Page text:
However, you don’t need a Ph.D. in data science or even a related bachelor’s degree to become a data analyst — though these certainly can help. As an alternative to formal schooling, you can build your foundational knowledge to gain these skills in a more hands-on and experiential setting through online bootcamps, certifications, virtual job simulations, courses, or internships. 

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For example, conducting data analysis using real data and open-source code can prepare you for a career in data analytics. “Have real examples that you’ve solved and questions answered,” Mattmann says. “Not the solve-in-a-day ones — instead use the ones that take four to six weeks and have some ‘meat’ that you can show the results of to a hiring manager or recruiter.” 

Skills Development

Along with building your technical chops, you should also expand your soft skills. Kushner lists critical thinking, curiosity, and creativity as important soft skills that can complement your technical skills to offer more advanced and unique insight into data analytics. 

Prospective data analysts should also develop a online portfolio of their work to demonstrate their competence and passion in the field. Being inquisitive and asking questions about confidence in data can also help you land a job in data analytics. “A lot of debate majors are great future analysts and data scientists,” Mattmann says.

>>Build practical skills: The Best Data Job Simulations on Forage to Jumpstart Your Career


Networking is another powerful tool that can facilitate landing a job in data analytics — for example, through LinkedIn. “Talk about your work, your GitHub, your posts,” Mattmann says. “Show real examples of datasets and problems you’ve solved. Get involved in the open-source community and different projects. Do tutorials in machine learning and data science. Get certifications online. This is extremely valuable — sometimes as valuable as a four-year degree.”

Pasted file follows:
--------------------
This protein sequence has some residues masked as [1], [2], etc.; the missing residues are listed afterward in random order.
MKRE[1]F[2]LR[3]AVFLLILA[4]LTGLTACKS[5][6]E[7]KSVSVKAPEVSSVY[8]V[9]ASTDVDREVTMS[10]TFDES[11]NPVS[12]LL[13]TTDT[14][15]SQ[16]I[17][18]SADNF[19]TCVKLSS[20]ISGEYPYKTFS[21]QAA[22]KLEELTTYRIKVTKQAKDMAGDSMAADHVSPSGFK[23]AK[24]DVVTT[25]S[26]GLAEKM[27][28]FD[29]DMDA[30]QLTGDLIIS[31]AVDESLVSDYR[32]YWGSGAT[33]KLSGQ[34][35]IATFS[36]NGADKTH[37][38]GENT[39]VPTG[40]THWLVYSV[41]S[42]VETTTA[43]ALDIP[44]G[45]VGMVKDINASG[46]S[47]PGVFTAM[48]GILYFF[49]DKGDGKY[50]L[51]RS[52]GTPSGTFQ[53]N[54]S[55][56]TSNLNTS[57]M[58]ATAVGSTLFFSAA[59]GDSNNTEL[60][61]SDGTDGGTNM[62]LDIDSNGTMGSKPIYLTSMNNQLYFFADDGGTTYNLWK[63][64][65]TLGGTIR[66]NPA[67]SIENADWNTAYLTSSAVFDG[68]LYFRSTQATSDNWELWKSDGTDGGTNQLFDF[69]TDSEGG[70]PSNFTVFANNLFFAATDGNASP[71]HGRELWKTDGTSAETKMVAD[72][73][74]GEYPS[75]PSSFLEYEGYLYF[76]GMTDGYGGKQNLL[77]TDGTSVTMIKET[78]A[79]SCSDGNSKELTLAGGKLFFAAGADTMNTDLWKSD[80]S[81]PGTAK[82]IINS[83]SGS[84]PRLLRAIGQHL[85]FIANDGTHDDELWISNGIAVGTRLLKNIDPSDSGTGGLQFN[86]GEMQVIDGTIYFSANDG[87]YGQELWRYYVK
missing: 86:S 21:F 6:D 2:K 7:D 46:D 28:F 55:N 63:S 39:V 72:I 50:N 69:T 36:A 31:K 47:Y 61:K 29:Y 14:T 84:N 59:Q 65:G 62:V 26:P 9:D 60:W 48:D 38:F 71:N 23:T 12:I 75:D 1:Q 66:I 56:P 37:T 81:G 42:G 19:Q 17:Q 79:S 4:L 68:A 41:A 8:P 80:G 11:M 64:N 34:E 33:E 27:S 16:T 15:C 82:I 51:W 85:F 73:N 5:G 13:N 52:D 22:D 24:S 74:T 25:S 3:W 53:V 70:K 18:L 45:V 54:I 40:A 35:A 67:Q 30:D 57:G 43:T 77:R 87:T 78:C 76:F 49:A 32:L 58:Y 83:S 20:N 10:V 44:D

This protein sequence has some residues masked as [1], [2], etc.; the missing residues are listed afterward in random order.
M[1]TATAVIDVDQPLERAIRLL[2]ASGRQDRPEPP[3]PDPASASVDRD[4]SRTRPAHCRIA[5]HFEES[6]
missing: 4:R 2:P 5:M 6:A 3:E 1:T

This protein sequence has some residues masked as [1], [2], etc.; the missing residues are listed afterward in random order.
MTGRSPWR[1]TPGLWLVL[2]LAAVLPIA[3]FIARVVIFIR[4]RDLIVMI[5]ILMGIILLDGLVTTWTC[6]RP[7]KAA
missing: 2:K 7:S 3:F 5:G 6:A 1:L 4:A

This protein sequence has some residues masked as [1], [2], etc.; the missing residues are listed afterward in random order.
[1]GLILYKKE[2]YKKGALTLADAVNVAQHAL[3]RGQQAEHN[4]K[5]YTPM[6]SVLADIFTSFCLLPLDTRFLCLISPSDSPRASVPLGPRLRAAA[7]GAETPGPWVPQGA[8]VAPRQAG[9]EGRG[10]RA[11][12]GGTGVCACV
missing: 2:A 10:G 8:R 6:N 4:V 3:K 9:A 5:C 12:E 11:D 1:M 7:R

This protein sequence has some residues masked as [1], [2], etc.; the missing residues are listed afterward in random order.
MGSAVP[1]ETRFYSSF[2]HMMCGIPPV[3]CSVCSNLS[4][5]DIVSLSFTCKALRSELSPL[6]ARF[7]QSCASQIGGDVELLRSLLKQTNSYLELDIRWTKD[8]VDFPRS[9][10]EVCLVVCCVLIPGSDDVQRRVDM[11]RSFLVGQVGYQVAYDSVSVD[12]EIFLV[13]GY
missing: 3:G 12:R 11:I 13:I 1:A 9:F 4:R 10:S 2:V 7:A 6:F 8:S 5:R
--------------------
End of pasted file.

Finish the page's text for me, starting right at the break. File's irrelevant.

Kushner agrees that you should start building contacts in the fields you’d like to work in so you have a chance at landing an entry-level position, at the very least. From there, you can work your way up. 

working at Accenture

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Pros and Cons of Working in Data Analytics

Why choose data analytics as a career path? As with any field, it’s essential to be aware of the potential positives and negatives of working in data analytics. Here are some of the key pros and cons, according to industry experts.


Professional Satisfaction

If you enjoy solving puzzles and interesting challenges, then data analytics may be an excellent fit for you. This career involves constantly looking at problems, analyzing the data, and identifying solutions, which can be especially rewarding when the business takes recommendations from the data analytics team seriously and acts upon them efficiently. “Seeing an analysis accepted by the business and put into action is the greatest reward a data analyst can receive,” Kushner says. 

Also, because data is at the epicenter of innovation for most enterprises, that makes data analysts who can tame and decipher big data crucial members of any organization. “Data analysts play a vital role in the decision-making process within companies and organizations,” Thota notes. “Business leaders use the insights and information gleaned from this data to make strategic investments, target customers, assess risks, and allocate capital.”

In many instances, the insights from data analysis can directly impact employees’ lives and the company’s bottom line. You might need to mine for insights on critical questions such as:

  • How can we improve our diversity hiring? 
  • What are the key traits of our happy customers?
  • How many units can our newly launched product sell?

“The realization that your insights informed your company’s critical decisions can give you immense professional satisfaction,” Thota says.

High Visibility

People who like having their work spotlighted may enjoy this career. Data analysts often need to present their findings to executives and other high-level decision-makers and build highly scalable systems. Both of these responsibilities increase the visibility of the data analyst’s role.